EXCLUSIVE: Some 63 entities signed non-disclosure agreements enabling them to see Relativity Media’s books ahead of last week’s auction, and management held meetings with 10 of them. But despite an “aggressive marketing process to find the best and highest bidders” nobody made an offer for the entire company, just one came in for its crown jewel — Relativity Television — and “a few” offered to buy individual assets, the company says this morning in filings to the U.S. Bankruptcy Court.

The statements ahead of a hearing this afternoon aim to persuade Judge Michael Wiles to approve a $125 million agreement that would turn Relativity Television over to a group of creditors called Stalking Horse Bidders that includes Cortland Capital, Anchorage Capital, Falcon Investment Advisors, and Luxor Capital.

That potentially could leave the remaining assets in the hands of CEO Ryan Kavanaugh and backers including VII Peaks Capital, Joseph Nicholas, and OA3 who made separate deals to appease some of Relativity’s biggest creditors.

Wiles is all powerful here: He can reject the agreements if he decides that they don’t sufficiently protect Relativity’s creditors and other stakeholders.

But the company says this morning that if he nixes the TV deal, then Relativity TV “will have one remaining alternative: the shutdown of their operations and a likely resultant piecemeal liquidation of their assets.”

The judge also must consider Kavanaugh’s agreement to appease Relativity’s biggest creditors, led by Cortland which is owed $366 million.

In the complicated structure, the debt would be consolidated at a new entity called BidCo that includes Cortland and others in the Stalking Horse group. Kavanaugh and his partners would pay BidCo $60 million, and a $30 million senior secured debt note that matures in two years and carries an interest rate of 8.5% a year — with 2% added if there’s a default.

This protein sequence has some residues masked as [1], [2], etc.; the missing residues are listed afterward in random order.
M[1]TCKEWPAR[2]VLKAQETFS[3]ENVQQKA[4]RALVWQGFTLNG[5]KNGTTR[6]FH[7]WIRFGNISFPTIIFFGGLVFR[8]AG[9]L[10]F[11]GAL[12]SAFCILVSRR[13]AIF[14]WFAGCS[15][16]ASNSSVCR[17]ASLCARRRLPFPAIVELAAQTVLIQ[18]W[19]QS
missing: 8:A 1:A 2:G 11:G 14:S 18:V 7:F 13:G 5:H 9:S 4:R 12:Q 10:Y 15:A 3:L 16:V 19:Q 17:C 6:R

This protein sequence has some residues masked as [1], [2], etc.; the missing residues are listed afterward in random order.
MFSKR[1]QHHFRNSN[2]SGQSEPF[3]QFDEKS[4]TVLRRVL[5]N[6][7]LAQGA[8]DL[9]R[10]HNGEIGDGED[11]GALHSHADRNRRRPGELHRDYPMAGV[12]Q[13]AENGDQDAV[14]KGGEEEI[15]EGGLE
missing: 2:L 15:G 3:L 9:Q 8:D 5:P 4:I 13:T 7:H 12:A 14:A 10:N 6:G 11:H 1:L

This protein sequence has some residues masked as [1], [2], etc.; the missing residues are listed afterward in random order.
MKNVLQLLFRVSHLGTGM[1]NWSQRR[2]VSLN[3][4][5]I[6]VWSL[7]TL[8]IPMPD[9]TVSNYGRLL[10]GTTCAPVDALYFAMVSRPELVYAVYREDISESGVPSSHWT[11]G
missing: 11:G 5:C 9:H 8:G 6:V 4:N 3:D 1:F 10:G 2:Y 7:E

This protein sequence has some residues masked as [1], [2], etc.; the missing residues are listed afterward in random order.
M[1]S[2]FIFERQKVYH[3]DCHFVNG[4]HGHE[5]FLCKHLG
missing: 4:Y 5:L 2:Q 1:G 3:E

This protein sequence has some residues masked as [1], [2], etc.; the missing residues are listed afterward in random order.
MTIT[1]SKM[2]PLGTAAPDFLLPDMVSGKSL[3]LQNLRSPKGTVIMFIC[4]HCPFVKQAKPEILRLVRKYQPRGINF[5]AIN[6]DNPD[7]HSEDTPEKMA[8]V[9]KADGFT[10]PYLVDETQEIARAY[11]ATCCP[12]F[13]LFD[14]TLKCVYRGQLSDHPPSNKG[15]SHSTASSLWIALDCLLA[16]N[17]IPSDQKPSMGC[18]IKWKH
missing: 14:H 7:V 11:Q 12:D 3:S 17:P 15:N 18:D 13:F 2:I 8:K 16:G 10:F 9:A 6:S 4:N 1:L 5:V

BidCo also would take control of Relativity TV and forgive $125 million its owed.

This morning’s filing lists 435 shows that would go to BidCo. It includes CBS’ new Limitless (Relativity would “retain the right to receive 10% of producer fees”), Haywire (Relativity receives 50% of producer fees) and Act Of Valor (Relativity receives 10% of producer fees). Others on the list include CNN Heroes, CatfishCooking With Salt-N-Pepa, and My Teen Is Pregnant.

Relativity’s second biggest creditor, Manchester Securities, owned about $137.1 million, would pay $35 million for Relativity’s $49.5 million debtor-in-posession financing agreement. It has “superpriority senior secured” status, meaning it would be first in line to be paid if the company runs into more trouble after emerging from Chapter 11 bankruptcy protection.

Unsecured creditors would have 45 days, and a budget of $275,000, to make sure that they’re satisfied with arrangements involving their claims or liens.